Avoiding Ethical Issues in Working with the African American Community On Clinical Trials
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Understanding the Importance of Informed Consent in Clinical Trial and in General
How to Effectively Communicate with Black Patients
NBCI along with an interdisciplinary team of African American Clinical Psychologists and Pastoral care clergies has written and is now in the process of creating a three-part video guide for all clinical researchers on How to effectively communicate with black patients. The first part deals with the cultural importance of Listening to the patient. The second part deals with how to effectively answer all questions and concerns before (you ask) and the third part deals with how to ask the patient permission and encourage them to consider participating in clinical trials- while explaining the importance of informed consent.
There are important viewpoints on ethics in clinical trials involving African Americans and Latinos. Ethics offers a sense of assurance needed to encourage participation within these clinical trials, particularly given historical malpractices for African Americans and other traditionally underrepresented groups. Included is a video that provides contextual perspectives on historical malpractices.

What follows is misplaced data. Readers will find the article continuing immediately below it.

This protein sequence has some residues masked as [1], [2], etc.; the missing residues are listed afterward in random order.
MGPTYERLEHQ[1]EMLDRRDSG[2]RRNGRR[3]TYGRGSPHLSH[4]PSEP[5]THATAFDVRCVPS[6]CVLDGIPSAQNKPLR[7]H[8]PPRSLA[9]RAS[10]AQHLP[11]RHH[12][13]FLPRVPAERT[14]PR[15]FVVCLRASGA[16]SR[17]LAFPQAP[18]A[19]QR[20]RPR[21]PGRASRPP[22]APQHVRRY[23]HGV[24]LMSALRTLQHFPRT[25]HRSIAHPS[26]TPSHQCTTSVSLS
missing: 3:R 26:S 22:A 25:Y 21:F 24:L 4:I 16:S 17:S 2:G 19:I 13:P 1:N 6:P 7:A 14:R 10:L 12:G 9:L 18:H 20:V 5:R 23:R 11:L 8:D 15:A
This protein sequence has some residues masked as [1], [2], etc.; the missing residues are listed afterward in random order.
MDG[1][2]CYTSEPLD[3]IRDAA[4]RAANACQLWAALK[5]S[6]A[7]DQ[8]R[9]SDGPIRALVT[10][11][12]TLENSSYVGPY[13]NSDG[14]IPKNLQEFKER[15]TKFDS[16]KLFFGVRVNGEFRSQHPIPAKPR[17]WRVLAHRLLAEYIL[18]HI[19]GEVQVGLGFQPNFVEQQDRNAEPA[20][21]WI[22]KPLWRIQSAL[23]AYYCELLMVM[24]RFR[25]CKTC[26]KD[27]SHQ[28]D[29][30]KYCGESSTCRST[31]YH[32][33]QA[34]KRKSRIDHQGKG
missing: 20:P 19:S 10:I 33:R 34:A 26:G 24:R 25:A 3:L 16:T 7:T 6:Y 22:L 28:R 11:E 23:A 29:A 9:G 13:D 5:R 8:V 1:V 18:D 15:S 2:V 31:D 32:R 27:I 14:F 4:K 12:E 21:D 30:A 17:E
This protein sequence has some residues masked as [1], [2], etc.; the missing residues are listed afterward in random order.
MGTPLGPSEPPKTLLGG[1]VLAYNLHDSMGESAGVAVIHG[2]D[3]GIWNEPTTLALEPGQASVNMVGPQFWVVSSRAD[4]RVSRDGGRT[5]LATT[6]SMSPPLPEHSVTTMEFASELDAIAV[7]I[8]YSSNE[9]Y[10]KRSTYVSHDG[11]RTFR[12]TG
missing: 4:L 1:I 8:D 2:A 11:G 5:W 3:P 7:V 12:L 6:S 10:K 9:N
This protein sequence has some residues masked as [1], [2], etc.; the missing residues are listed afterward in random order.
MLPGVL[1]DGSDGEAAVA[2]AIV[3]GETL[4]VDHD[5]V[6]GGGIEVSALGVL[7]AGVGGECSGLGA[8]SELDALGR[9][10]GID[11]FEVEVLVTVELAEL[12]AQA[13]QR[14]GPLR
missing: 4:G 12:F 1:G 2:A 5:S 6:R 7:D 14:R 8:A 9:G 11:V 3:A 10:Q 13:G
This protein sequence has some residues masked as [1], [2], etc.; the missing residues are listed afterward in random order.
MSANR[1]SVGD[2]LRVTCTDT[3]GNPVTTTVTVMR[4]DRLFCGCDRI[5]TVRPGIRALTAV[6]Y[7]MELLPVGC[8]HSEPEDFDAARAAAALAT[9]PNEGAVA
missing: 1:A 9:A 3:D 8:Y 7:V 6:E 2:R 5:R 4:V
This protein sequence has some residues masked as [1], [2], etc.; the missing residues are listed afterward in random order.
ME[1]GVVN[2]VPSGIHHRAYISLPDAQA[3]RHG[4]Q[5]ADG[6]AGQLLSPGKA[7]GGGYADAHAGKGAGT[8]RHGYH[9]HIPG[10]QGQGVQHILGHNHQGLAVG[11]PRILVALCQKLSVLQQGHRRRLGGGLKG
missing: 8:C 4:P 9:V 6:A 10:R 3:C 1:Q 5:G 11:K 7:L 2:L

A Historic Analysis of Medical Abuses and Promises of the Future
As new medical products are being developed, no one knows for sure how well they will work or what risks will be found. Clinical trials are used to answer questions such as:
Are new medical products safe enough to outweigh the risks related to the underlying condition?
How should the product be used? For example, what is the best dose, frequency, or any special precautions needed to avoid problems?
How effective is the medical product at relieving symptoms, treating, or curing a condition?
The main purpose of clinical trials is to “study” new medical products in people. Because of the newness of the products, it is important for people who are considering participation in a clinical trial to understand their role as a “subject of research” and not as a patient.
While research subjects may get personal treatment benefit from participating in a clinical trial, they must understand that they: